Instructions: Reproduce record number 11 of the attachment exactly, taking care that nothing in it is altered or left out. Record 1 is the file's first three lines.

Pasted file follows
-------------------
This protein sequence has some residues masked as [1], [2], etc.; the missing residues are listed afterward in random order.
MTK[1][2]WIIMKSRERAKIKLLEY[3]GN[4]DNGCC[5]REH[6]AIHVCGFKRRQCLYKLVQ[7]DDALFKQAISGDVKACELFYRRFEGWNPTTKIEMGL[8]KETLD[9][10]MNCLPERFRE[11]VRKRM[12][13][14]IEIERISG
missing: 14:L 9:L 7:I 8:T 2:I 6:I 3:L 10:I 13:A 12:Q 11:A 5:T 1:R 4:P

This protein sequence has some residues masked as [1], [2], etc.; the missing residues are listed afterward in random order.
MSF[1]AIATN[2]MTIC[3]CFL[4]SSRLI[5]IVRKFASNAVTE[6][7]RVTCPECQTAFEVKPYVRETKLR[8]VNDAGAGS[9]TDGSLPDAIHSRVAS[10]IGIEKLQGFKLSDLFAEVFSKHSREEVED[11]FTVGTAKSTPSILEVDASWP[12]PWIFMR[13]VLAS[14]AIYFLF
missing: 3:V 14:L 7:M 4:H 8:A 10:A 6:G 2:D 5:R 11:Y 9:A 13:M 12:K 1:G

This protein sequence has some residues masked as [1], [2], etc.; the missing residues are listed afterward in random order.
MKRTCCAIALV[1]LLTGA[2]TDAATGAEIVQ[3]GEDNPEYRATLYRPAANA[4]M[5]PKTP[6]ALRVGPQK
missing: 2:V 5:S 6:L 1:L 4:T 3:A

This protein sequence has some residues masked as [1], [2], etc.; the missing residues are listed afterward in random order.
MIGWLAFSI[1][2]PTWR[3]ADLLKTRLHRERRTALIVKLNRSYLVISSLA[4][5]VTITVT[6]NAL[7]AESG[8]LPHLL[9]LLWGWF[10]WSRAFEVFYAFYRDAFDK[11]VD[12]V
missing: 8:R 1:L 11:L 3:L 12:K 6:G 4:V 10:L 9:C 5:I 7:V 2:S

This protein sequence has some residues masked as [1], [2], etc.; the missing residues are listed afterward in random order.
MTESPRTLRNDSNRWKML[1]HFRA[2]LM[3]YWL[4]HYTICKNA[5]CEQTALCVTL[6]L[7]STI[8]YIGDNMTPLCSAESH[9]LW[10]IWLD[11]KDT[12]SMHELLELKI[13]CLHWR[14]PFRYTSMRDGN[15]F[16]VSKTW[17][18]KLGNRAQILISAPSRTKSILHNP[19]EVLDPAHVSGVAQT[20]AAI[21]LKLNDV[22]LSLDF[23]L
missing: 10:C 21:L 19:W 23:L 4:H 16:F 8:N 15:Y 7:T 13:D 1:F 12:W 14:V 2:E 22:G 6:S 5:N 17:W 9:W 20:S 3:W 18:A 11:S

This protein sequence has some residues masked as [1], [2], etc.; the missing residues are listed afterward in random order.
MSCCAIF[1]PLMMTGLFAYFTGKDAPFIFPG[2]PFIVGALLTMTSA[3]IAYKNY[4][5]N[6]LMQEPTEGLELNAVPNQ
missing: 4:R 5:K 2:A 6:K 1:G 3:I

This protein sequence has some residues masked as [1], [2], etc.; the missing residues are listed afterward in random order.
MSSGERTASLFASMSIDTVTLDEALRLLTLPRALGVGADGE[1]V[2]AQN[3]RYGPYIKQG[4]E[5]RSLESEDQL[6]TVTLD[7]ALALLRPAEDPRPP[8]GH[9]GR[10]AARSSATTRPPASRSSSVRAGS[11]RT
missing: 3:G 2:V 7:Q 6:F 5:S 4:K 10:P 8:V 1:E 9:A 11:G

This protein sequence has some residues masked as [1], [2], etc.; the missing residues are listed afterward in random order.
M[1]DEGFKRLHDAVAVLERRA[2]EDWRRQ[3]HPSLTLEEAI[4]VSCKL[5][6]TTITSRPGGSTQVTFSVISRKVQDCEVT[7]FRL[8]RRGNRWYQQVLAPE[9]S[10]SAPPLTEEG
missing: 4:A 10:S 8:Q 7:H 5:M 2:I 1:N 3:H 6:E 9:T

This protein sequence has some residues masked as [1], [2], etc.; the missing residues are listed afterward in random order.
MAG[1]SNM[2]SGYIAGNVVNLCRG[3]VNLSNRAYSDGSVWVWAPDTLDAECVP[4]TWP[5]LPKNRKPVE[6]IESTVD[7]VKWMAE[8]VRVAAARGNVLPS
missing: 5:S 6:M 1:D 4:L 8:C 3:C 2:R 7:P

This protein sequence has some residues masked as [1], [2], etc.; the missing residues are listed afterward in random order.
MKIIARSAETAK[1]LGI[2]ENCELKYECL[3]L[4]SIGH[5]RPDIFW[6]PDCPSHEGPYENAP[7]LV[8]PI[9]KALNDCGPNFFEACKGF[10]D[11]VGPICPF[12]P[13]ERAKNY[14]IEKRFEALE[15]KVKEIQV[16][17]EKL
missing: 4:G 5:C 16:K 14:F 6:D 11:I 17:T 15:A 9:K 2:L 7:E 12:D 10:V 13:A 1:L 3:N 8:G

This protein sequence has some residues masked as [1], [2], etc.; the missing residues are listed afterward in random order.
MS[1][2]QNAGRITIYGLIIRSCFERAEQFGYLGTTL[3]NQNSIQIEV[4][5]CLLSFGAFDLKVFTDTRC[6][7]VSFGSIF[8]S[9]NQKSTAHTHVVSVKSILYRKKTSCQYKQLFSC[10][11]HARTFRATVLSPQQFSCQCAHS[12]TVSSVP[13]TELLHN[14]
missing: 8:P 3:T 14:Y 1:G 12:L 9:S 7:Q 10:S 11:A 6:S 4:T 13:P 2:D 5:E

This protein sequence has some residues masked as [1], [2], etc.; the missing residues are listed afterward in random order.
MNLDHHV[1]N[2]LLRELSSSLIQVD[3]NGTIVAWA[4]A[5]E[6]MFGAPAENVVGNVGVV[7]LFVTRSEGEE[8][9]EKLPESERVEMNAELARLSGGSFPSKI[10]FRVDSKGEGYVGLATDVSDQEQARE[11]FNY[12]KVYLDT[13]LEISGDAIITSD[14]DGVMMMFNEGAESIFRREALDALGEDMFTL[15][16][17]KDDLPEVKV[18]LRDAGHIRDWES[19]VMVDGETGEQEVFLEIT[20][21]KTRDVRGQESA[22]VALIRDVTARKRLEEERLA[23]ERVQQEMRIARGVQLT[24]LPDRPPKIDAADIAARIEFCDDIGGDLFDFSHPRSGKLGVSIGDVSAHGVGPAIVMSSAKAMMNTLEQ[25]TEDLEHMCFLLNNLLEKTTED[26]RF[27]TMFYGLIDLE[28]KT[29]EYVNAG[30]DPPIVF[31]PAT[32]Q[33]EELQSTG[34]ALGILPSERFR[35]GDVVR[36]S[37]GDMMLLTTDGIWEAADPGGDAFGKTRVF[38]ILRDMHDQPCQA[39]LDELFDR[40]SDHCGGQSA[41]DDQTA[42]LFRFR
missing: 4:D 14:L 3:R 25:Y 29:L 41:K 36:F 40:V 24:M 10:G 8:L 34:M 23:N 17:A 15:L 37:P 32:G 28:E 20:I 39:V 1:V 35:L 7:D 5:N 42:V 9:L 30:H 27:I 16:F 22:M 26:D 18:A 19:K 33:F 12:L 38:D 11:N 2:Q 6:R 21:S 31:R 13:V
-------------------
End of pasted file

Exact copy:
This protein sequence has some residues masked as [1], [2], etc.; the missing residues are listed afterward in random order.
MS[1][2]QNAGRITIYGLIIRSCFERAEQFGYLGTTL[3]NQNSIQIEV[4][5]CLLSFGAFDLKVFTDTRC[6][7]VSFGSIF[8]S[9]NQKSTAHTHVVSVKSILYRKKTSCQYKQLFSC[10][11]HARTFRATVLSPQQFSCQCAHS[12]TVSSVP[13]TELLHN[14]
missing: 8:P 3:T 14:Y 1:G 12:L 9:S 7:Q 10:S 11:A 6:S 4:T 13:P 2:D 5:E